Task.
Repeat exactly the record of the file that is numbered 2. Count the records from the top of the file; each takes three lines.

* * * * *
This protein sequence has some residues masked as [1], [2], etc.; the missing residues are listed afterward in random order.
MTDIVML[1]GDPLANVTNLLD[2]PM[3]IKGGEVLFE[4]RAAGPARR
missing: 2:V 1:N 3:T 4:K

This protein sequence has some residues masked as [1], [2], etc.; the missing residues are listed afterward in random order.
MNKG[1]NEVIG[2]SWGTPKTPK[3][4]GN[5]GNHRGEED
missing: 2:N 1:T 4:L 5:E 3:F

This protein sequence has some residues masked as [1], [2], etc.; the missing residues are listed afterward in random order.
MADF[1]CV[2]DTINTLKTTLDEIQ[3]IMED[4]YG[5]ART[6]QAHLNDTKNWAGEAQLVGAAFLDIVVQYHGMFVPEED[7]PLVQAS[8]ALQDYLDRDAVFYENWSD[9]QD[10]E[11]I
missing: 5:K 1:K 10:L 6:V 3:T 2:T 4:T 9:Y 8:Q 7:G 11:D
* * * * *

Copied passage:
This protein sequence has some residues masked as [1], [2], etc.; the missing residues are listed afterward in random order.
MNKG[1]NEVIG[2]SWGTPKTPK[3][4]GN[5]GNHRGEED
missing: 2:N 1:T 4:L 5:E 3:F